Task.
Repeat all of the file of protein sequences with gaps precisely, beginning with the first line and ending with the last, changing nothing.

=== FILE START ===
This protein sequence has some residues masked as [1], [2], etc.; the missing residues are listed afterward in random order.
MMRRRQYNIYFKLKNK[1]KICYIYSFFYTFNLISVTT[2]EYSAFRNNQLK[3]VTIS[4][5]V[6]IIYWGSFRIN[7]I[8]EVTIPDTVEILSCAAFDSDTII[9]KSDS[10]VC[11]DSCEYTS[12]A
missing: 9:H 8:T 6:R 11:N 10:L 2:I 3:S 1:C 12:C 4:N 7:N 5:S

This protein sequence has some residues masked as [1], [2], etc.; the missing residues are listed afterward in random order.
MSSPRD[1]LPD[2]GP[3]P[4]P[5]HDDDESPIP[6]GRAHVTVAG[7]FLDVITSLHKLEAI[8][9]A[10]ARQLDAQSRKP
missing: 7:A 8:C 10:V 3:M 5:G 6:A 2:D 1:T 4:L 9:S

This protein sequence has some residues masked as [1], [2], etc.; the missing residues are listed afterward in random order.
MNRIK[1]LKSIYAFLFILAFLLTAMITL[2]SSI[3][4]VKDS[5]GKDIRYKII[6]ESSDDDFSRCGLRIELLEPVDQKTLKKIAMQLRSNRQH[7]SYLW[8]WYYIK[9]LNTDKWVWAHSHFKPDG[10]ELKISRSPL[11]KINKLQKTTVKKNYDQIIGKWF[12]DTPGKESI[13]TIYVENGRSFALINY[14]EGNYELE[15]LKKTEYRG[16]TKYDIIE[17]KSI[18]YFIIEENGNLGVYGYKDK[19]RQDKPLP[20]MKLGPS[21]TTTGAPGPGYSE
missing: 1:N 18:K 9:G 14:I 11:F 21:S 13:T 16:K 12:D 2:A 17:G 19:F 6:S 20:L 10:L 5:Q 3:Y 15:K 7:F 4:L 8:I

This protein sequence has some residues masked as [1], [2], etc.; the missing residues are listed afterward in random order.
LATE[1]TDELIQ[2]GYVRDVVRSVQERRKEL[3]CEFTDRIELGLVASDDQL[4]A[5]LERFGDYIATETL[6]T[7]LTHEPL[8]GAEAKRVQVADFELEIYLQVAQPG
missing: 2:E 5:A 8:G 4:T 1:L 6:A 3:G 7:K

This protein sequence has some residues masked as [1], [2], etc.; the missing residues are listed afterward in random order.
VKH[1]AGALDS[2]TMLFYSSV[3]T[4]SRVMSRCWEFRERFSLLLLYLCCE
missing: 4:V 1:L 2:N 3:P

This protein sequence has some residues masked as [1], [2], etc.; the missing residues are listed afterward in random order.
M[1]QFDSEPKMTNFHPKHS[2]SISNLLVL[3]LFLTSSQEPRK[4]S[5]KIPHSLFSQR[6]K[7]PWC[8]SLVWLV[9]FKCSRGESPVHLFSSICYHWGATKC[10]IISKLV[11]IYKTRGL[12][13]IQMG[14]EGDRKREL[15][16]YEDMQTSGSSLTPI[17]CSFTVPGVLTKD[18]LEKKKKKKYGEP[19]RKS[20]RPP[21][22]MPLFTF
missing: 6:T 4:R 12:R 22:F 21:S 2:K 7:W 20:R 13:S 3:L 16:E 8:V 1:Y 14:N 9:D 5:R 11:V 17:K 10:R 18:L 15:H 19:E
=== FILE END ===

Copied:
This protein sequence has some residues masked as [1], [2], etc.; the missing residues are listed afterward in random order.
MMRRRQYNIYFKLKNK[1]KICYIYSFFYTFNLISVTT[2]EYSAFRNNQLK[3]VTIS[4][5]V[6]IIYWGSFRIN[7]I[8]EVTIPDTVEILSCAAFDSDTII[9]KSDS[10]VC[11]DSCEYTS[12]A
missing: 9:H 8:T 6:R 11:N 10:L 2:I 3:S 1:C 12:C 4:N 7:N 5:S

This protein sequence has some residues masked as [1], [2], etc.; the missing residues are listed afterward in random order.
MSSPRD[1]LPD[2]GP[3]P[4]P[5]HDDDESPIP[6]GRAHVTVAG[7]FLDVITSLHKLEAI[8][9]A[10]ARQLDAQSRKP
missing: 7:A 8:C 10:V 3:M 5:G 6:A 2:D 1:T 4:L 9:S

This protein sequence has some residues masked as [1], [2], etc.; the missing residues are listed afterward in random order.
MNRIK[1]LKSIYAFLFILAFLLTAMITL[2]SSI[3][4]VKDS[5]GKDIRYKII[6]ESSDDDFSRCGLRIELLEPVDQKTLKKIAMQLRSNRQH[7]SYLW[8]WYYIK[9]LNTDKWVWAHSHFKPDG[10]ELKISRSPL[11]KINKLQKTTVKKNYDQIIGKWF[12]DTPGKESI[13]TIYVENGRSFALINY[14]EGNYELE[15]LKKTEYRG[16]TKYDIIE[17]KSI[18]YFIIEENGNLGVYGYKDK[19]RQDKPLP[20]MKLGPS[21]TTTGAPGPGYSE
missing: 1:N 18:K 9:G 14:I 11:F 21:S 13:T 16:K 12:D 2:A 17:G 19:F 6:S 20:L 10:L 5:Q 3:Y 15:K 7:F 4:L 8:I

This protein sequence has some residues masked as [1], [2], etc.; the missing residues are listed afterward in random order.
LATE[1]TDELIQ[2]GYVRDVVRSVQERRKEL[3]CEFTDRIELGLVASDDQL[4]A[5]LERFGDYIATETL[6]T[7]LTHEPL[8]GAEAKRVQVADFELEIYLQVAQPG
missing: 2:E 5:A 8:G 4:T 1:L 6:A 3:G 7:K

This protein sequence has some residues masked as [1], [2], etc.; the missing residues are listed afterward in random order.
VKH[1]AGALDS[2]TMLFYSSV[3]T[4]SRVMSRCWEFRERFSLLLLYLCCE
missing: 4:V 1:L 2:N 3:P

This protein sequence has some residues masked as [1], [2], etc.; the missing residues are listed afterward in random order.
M[1]QFDSEPKMTNFHPKHS[2]SISNLLVL[3]LFLTSSQEPRK[4]S[5]KIPHSLFSQR[6]K[7]PWC[8]SLVWLV[9]FKCSRGESPVHLFSSICYHWGATKC[10]IISKLV[11]IYKTRGL[12][13]IQMG[14]EGDRKREL[15][16]YEDMQTSGSSLTPI[17]CSFTVPGVLTKD[18]LEKKKKKKYGEP[19]RKS[20]RPP[21][22]MPLFTF
missing: 6:T 4:R 12:R 22:F 21:S 2:K 7:W 20:R 13:S 3:L 16:E 8:V 1:Y 14:N 9:D 5:R 11:V 17:K 10:R 18:L 15:H 19:E